Welcome to the Wright State University Department of Neuroscience, Cell Biology, and Physiology.
We are dedicated to sustaining excellence in basic, translational, and clinical research, and in providing the best in undergraduate, graduate, medical education.
NCBP research in Neuroscience, Cell Biology, and Physiology has thematic interests in cellular signaling processes associated with human health and disease.
NCBP faculty are funded through agencies that include the National Institutes of Health, the National Science Foundation, the Department of Defense, the Office of Naval Research, the American Heart Association, the Muscular Dystrophy Association, and other national or international funding agencies. Investigators are supported by state-of-the-art infrastructure including access to core laboratories in imaging, small animal physiology, behavior, genomics, and proteomics.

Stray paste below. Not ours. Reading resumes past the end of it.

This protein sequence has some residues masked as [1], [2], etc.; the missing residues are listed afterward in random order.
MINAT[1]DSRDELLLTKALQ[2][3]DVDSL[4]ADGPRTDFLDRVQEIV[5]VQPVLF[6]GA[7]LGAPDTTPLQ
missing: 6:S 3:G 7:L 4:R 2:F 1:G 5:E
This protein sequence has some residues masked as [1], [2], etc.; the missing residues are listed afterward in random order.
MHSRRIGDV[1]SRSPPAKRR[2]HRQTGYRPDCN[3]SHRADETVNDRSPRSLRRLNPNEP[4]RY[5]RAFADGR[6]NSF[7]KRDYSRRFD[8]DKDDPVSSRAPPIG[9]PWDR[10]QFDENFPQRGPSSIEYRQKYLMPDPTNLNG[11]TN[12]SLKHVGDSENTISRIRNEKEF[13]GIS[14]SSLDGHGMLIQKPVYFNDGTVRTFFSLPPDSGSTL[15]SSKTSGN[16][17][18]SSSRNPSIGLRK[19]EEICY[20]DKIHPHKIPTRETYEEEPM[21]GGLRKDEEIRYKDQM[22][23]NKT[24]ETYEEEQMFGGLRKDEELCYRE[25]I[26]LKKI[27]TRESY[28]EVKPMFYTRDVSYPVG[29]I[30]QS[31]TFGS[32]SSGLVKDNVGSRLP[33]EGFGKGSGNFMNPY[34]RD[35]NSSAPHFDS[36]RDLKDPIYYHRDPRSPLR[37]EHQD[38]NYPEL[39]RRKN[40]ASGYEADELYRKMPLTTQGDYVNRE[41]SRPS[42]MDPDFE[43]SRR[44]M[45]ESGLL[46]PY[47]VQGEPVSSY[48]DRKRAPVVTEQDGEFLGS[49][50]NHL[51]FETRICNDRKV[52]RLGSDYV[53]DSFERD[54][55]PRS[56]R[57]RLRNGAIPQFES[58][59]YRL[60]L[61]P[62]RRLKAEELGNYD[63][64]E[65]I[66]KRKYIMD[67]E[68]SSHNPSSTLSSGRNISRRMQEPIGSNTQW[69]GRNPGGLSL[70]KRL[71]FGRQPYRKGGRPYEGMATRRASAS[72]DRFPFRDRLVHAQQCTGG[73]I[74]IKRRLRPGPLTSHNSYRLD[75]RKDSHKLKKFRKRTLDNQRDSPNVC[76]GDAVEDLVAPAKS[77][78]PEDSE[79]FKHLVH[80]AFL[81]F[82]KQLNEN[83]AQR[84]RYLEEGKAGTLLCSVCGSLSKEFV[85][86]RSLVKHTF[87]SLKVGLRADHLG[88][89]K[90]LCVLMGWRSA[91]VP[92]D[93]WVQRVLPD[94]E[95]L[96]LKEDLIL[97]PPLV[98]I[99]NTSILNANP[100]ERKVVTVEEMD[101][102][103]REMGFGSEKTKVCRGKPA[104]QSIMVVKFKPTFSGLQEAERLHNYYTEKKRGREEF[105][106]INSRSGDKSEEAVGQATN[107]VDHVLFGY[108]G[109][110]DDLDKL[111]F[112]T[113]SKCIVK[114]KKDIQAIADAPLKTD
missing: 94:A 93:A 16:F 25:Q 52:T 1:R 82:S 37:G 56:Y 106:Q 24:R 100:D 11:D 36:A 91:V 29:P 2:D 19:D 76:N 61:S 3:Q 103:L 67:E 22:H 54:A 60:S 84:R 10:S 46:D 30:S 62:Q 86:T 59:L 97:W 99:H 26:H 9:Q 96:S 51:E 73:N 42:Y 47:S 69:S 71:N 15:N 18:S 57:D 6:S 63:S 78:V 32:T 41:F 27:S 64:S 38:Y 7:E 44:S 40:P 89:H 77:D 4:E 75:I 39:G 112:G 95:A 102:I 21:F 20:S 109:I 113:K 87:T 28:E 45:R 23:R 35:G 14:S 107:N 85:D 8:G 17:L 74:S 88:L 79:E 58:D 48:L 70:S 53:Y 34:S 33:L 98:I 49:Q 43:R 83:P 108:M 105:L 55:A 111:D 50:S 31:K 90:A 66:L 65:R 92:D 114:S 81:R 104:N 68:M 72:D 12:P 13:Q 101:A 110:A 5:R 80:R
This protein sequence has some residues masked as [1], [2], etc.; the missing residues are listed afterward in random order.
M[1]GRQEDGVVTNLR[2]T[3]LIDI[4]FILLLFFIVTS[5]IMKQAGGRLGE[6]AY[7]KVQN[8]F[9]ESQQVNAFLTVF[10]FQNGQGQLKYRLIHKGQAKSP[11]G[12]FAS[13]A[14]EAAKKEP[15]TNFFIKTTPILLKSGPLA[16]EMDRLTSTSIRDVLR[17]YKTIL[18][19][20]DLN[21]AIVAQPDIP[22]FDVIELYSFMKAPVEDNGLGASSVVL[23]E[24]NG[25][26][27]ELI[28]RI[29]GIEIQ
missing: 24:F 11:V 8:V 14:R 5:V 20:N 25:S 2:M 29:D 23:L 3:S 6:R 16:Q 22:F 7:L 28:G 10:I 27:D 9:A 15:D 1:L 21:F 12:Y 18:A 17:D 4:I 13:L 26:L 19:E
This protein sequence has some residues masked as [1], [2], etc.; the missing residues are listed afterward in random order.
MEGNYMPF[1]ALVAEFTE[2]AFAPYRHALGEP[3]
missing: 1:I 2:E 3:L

The B.S. in Neuroscience, M.S. in Anatomy, and M.S. in Physiology & Neuroscience degree programs provide an interactive educational experience designed to prepare graduates for careers in the biomedical sciences. NCBP faculty are also active in the education, training, and mentoring of Ph.D. students in the Biomedical Sciences (BMS) Ph.D. program and are integral to medical student education at the Boonshoft School of Medicine.
Areas of Research
- Amyotrophic Lateral Sclerosis (ALS)
- Blood brain barrier regulation
- Brain-machine interface
- Control of breathing
- Motor neuron disease
- Movement disorders
- Nerve conduction disorders
- Neural circuits
- Neuromuscular diseases
- Peripheral nervous system
- Prosthetic control
- Synaptic Plasticity
- Gene therapy/transfer
- Glycans in health and disease
- Host defense mechanisms
- Intracellular signaling networks
- Immune system
- Metabolic disorders
- Pregnancy associated disorders
- Viruses and viral vectors
- Blood pressure regulation
- Cardiomyopathy and Heart Failure
- Critical illness myopathy
- Gastrointestinal disorders
- Ion transport regulation in health and disease
- Inflammatory bowel disease
- Renal function in health and disease
- Tumor growth